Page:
A world well-supplied

Perry Fischer

January 9, 2013

Natural gas is still not a global fungible commodity, although the LNG trade steadily grows as projects and the global fleet expand. ExxonMobil thinks that worldwide natural gas use will grow more than any other fuel – by 65% over the next 30 years. Increasingly, that demand will be supplied by ‘stranded’ gas – from fields afar – and conversion to LNG will get the gas to where it’s needed. Asia and Australia will account for 74% of all the LNG expenditures over the next five years. Douglas-Westwood forecasts that by 2018, $38 billion will be spent on FLNG vessels and a further US$15 billion on floating regasification terminals.

On the supply side, nothing is more spectacular than Shell’s Prelude FLNG floating project. Shell officially began construction on the system in October 2012. Development drilling is expected to begin this year in the Prelude and Concerto gas fields in the Browse basin, 125 miles off the northwest coast of Australia. The massive structure will be 488m (1601ft) in length and weigh around 600,000 tonnes, six times more than the largest aircraft carrier; first LNG is scheduled for 2017. Shell intends its FLNG design to be the first of many. There are a few other stranded-gas candidates offshore Australia, such as GDF Suez/Santos’ Bonaparte development, PTT’s Cash and Maple fields, and Woodside’s Sunrise project.

Elsewhere in Australia, there are seven facilities under construction; all are expected onstream 2014-17. They could provide more than 90 million tonnes/year capacity if they all get built. Note that 35 million tonnes/year is coalbed methane supplied – a first at these volumes.

Meanwhile, the on-again, off-again, on-again massive Shtokman gas field offshore Siberia is . . . well, who knows? Gazprom and partners Total and Statoil made a joint announcement to reporters in August 2012 that ‘excessive costs had made it unfeasible to develop the field’. However, two months later at a press conference, Russian president Vladimir Putin said: ‘The investment decision is planned to be taken in the near future, so we are talking project launch before 2017.’ Then, in mid-December, Gazprom said a tender would be held this month for the construction of a large 30 million tonnes/year plant to be built on the Kola peninsula.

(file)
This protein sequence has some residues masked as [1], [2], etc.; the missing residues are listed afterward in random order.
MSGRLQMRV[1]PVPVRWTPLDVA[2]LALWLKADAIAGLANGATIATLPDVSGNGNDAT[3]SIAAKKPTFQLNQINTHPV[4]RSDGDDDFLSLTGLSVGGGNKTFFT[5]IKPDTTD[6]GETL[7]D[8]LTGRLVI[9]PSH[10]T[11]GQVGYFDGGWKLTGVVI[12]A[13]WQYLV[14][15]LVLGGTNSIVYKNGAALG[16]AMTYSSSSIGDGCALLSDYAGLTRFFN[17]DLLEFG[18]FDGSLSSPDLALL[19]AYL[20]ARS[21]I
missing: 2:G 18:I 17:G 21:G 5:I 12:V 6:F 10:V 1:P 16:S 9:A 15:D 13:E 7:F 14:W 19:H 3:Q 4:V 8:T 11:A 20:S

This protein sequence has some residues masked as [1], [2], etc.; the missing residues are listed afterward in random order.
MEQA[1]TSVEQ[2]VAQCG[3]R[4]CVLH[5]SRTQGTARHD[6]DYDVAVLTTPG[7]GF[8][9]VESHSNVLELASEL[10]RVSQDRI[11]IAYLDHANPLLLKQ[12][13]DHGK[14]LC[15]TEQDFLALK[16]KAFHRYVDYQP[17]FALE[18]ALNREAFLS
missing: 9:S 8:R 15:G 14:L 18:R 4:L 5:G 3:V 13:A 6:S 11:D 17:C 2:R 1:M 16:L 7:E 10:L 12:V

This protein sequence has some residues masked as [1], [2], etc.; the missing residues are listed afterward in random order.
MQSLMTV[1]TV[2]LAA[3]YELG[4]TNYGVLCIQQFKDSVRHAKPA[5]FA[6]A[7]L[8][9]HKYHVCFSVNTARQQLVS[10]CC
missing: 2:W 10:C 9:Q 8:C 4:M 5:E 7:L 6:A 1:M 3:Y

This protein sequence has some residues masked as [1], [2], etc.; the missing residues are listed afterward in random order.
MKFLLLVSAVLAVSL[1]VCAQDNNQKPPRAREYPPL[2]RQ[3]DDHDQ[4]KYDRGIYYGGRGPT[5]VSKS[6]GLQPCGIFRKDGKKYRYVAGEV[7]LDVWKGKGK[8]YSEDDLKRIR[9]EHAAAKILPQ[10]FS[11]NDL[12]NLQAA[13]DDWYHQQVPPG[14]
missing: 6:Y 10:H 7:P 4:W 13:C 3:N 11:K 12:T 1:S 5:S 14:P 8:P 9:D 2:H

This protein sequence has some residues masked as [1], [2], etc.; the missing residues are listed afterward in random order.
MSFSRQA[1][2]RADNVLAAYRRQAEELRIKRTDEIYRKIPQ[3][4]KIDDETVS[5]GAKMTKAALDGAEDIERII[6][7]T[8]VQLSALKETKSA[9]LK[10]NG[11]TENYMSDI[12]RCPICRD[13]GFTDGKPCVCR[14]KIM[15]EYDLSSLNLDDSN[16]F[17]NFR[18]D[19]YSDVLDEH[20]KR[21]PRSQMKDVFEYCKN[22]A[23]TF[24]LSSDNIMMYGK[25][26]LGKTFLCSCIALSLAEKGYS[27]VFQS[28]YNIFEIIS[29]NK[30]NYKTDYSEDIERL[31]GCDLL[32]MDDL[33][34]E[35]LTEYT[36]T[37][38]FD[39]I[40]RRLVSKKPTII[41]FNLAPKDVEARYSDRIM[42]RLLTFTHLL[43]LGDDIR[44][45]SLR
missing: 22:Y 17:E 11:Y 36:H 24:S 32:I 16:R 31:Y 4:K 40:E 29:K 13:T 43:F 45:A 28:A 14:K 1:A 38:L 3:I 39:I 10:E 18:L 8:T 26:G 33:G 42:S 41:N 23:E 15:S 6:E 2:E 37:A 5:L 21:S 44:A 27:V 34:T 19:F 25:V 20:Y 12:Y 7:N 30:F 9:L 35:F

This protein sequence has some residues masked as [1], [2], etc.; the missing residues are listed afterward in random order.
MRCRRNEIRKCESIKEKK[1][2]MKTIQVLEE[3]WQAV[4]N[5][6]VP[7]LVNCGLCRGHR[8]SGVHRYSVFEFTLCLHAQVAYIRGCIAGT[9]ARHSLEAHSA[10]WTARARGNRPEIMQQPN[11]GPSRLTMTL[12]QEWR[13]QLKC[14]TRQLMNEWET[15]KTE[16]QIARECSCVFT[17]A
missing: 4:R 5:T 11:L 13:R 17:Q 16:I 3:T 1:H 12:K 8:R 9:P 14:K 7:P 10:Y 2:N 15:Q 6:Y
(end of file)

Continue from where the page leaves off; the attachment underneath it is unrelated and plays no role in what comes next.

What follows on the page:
Statoil gave back its 24% stake to Gazprom in August after spending $336 million. Total is hanging in there with its 25% stake. A 137tcf gas field is hard to give up, even if it is 375 miles from shore in iceberg-laden waters.

While Russia fiddles, another gas elephant has emerged in the warm waters off East Africa, which may hold at least 100tcf and is still in the discovery and delineation process. Wood Mackenzie estimates that there is at least 80tcf recoverable off Mozambique and 18tcf off neighboring Tanzania. With the expectation that recoverable reserves will eventually rise much higher; Mozambique is likely to become the world’s fourth largest gas holder after Qatar, Iran and Russia.

Among the various players, Anadarko and Eni lead consortia that are farthest along. The two companies will coordinate development of their offshore gas fields and an LNG plant in northern Mozambique. The plant will ultimately supply about 50 million tonnes/year, which would be the largest LNG production outside Qatar.

Anadarko plans to establish firm reserves figures in 2013 and hopes to make a final investment decision and award engineering, procurement and construction (EPC) contracts near year-end. First LNG is slated for 2018. Statoil, ExxonMobil, BG and others will continue exploring and amassing reserves off Tanzania.

ExxonMobil is busy building its PNG-LNG export terminal in Papua New Guinea. The $4.5 billion project has had some setbacks and cost overruns, but should still come onstream by 2016. It’s unclear whether other nearby gas discoveries will become part of PNG-LNG.

The US is in a frenzy to resolve its gas glut and turn import facilities into export facilities (some LNG is already being re-exported from the Gulf Coast). The first LNG export terminal is scheduled for completion in 2016.

In a discussion with George Littell about LNG prices, a partner in the forecasting firm Groppe, Long & Littell, OE asked: ‘Doesn’t there seem to be a lot of LNG projects coming online in the next five years? Will there be enough demand to keep up prices?’

Littell thinks that won’t be a problem. ‘Globally, nearly a third of all oil is still used for stationary thermal applications, primarily power generation, but also other thermal stuff. There remains a huge section of the oil market that natural gas can displace, so I don’t see enough of a demand problem to push LNG prices down very much. Gas is still relatively cheap.’

On the demand side, China will increase its LNG imports through six terminal projects now under construction. Zhuhai and Tangshan are now in their first phase. Douglas-Westwood says these projects will provide an additional 18 million tonnes/year import capacity.

Japan’s unending nuclear crisis helped sop up some of the excess LNG being offered on world markets, firming prices. The country has increased LNG imports 27% year-on-year but the new administration that takes office this month is widely viewed as being pro-nuclear energy, meaning that Japan’s 50-plus offline nuclear reactors could be brought back online, depending on political developments. Regardless, the country was already planning eight new import terminals to come online 2013-16. OE